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EU COVID-19 rescue package: what safeguards are in place against corruption?

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In this Saturday, July 18, 2020, file photo, Hungary's Prime Minister Viktor Orban gestures at an EU summit in Brussels.
In this Saturday, July 18, 2020, file photo, Hungary's Prime Minister Viktor Orban gestures at an EU summit in Brussels.   -   Copyright  John Thys/AP
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An unprecedented amount of money, €1.8 trillion, has been earmarked by EU leaders to revive the bloc's economies over the next seven years.

However, with such a large pot on offer, there are concerns the fund could be open to fraud.

The EU's anti-fraud agency, OLAF, says fraudsters are attracted to larger, more complicated EU projects, mainly in the fields of infrastructure and research & development.

But the agency has recently set up a centre to share information on cross-border fraud schemes and is now stepping up cooperation between institutions.

"Fraudsters will be attracted to the huge amount of money that is going to be made available - that's very clear," says Ernesto Bianchi, acting Deputy Director-General, OLAF.

Though large sums of money can attract people with less than innocent intentions, it does not necessarily mean that more fraud is committed. Bianchi said his agency works hard to ensure money doesn't get into the wrong hands.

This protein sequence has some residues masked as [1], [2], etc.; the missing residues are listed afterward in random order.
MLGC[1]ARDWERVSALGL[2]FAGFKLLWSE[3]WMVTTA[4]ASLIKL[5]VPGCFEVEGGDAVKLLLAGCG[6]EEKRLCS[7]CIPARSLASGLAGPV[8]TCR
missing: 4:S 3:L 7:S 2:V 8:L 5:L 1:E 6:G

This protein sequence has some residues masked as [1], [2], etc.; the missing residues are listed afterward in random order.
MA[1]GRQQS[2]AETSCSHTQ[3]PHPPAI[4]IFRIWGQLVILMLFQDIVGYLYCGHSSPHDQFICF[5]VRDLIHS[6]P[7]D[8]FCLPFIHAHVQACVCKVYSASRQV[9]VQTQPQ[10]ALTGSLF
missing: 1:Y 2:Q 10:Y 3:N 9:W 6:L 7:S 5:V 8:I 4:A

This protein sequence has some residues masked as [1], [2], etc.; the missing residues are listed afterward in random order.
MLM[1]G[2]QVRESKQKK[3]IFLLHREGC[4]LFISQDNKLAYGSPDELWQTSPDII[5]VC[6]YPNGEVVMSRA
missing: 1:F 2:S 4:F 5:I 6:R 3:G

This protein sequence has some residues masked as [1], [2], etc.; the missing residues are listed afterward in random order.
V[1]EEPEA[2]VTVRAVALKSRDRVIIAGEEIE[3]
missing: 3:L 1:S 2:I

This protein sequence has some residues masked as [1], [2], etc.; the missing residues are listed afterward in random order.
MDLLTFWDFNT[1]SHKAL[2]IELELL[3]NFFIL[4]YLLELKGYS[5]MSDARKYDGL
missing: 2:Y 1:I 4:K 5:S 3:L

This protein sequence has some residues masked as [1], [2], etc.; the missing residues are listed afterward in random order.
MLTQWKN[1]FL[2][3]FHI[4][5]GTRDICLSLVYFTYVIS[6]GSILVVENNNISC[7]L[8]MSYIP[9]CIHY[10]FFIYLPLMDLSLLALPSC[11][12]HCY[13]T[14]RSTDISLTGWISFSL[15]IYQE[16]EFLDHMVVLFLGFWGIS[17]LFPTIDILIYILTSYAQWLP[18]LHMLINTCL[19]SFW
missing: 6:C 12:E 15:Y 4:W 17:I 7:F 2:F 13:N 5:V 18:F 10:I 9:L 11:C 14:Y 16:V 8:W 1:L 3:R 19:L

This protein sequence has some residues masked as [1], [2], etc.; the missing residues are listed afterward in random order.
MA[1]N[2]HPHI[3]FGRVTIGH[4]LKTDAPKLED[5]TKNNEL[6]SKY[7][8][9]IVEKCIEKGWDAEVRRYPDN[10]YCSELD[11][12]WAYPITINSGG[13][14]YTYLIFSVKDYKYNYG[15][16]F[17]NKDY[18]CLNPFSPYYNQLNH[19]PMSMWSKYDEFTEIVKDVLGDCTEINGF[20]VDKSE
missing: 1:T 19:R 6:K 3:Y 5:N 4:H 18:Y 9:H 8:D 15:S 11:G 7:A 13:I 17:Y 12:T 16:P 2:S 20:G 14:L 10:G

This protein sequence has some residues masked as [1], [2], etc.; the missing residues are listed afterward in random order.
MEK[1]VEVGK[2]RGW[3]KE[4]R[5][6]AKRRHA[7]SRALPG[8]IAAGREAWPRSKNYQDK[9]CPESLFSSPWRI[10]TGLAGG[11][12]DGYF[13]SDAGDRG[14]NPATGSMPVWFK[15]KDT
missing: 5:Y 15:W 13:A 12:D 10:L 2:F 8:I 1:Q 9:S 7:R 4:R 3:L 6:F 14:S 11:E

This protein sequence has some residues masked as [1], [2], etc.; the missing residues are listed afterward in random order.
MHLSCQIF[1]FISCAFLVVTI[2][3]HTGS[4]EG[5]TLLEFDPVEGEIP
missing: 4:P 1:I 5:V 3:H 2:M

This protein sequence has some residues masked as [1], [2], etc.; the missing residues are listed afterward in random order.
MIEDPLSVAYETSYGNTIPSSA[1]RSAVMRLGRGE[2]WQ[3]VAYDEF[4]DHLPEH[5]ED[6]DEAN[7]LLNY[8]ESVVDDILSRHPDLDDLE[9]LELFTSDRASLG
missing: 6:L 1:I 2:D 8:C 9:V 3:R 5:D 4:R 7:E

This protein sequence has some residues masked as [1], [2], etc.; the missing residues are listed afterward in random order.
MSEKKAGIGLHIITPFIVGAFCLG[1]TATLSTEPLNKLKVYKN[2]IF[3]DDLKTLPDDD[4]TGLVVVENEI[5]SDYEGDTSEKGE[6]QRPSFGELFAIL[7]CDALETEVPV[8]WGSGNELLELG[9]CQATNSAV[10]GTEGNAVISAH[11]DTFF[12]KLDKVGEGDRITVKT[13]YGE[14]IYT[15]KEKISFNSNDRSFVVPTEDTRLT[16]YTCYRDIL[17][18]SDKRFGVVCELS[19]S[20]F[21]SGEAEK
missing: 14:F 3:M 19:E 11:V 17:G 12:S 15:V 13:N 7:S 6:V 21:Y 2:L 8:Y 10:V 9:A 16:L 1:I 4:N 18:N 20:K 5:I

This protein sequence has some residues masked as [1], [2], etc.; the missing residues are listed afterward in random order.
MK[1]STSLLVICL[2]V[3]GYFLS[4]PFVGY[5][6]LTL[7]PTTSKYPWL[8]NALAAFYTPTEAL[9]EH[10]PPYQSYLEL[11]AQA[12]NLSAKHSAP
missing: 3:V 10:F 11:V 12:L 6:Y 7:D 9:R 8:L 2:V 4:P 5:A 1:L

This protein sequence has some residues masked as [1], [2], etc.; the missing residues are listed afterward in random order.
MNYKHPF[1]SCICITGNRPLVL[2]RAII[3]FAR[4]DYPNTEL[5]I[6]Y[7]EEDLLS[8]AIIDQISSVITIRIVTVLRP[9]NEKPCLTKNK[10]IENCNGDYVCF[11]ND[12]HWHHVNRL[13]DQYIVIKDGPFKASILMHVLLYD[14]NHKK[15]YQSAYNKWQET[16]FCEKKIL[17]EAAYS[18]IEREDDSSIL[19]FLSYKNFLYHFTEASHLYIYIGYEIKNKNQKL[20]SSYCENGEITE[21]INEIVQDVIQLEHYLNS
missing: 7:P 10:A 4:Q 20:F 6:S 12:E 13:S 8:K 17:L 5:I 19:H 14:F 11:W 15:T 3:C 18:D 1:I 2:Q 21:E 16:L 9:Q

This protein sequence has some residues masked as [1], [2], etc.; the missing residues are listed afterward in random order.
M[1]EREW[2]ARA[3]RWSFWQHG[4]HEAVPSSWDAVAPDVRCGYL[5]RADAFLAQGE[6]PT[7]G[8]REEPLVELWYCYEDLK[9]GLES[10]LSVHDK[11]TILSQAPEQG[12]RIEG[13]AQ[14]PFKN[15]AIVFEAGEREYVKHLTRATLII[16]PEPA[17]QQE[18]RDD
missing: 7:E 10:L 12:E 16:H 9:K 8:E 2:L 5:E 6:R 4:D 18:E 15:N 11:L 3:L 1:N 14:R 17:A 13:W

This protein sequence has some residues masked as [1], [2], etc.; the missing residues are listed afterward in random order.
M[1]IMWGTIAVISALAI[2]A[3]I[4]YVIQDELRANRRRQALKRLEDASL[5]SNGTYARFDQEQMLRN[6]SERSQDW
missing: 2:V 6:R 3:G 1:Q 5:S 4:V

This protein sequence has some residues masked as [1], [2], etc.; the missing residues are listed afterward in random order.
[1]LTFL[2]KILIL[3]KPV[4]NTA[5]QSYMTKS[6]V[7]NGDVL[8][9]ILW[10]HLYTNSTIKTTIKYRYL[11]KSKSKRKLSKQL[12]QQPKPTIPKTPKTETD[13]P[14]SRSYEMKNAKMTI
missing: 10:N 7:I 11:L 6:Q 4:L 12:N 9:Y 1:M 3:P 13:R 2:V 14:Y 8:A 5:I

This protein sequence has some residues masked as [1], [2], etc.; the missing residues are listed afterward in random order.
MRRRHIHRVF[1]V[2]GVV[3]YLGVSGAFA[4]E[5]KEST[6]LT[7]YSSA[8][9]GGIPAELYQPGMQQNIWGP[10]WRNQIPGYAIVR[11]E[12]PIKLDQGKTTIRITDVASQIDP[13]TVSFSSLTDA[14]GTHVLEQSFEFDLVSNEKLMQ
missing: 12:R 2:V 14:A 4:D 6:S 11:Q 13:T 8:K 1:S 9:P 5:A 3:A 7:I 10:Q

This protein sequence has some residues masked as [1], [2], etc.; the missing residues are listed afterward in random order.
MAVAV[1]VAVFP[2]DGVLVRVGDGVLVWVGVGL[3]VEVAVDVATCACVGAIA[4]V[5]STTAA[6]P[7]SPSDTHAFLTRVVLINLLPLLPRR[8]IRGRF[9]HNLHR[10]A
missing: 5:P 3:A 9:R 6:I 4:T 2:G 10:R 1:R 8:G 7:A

The European Public Prosecutor's Office (EPPO) hopes to expose fraud once it is operational, which is planned for the Autumn. It marked an important milestone on Monday with all 22 prosecutors being appointed.

The EPPO's work complements that of OLAF, which has an investigative and advisory function. The former will be able to carry out criminal investigations and prosecutions supervised by the 22 prosecutors.

Rule of law

There are also concerns about EU payouts and democratic standards, specifically whether they should be linked.

For the first time in history, the European Council highlighted the importance of having conditions to access EU budget funding.

But the text agreed on by EU leaders following the marathon EU summit on July 21 has been criticised for being watered down.

"I think the mere question that we are discussing the interpretation on what the council actually agreed on the rule of law is bad in itself," says Dutch socialist MEP Kati Piri.

"We all know that the text has been watered down and we see different interpretations by journalists, by EU leaders, even by EU law professors. For the Parliament, it's clear, that this has to be clarified before we can agree on the budget."

But some countries deny the link between access to the fund and respecting democratic standards.

"It's a huge victory," said Hungarian pro-government MEP, Tamás Deutsch, adding "the rule of law and the protection of the financial interests of the European Union are not connected."

Others think that EU leaders have actually tricked Hungary and Poland into signing the final declaration, which allows the Commission to introduce strict measures on rule breakers.

"It's extremely positive that the Council has concluded that these funds need to be protected through conditionalities and stronger anti-fraud measures," said Nicholas Aiossa, deputy director at Transparency International.

But he argues, what is less clear, is how that links to the rule of law: "It depends on the interpretation and whether you are inherently pessimistic or cautiously optimistic."

One thing is clear — the budget's rule of law mechanism won't be ready by the time its first payments go out in early 2021.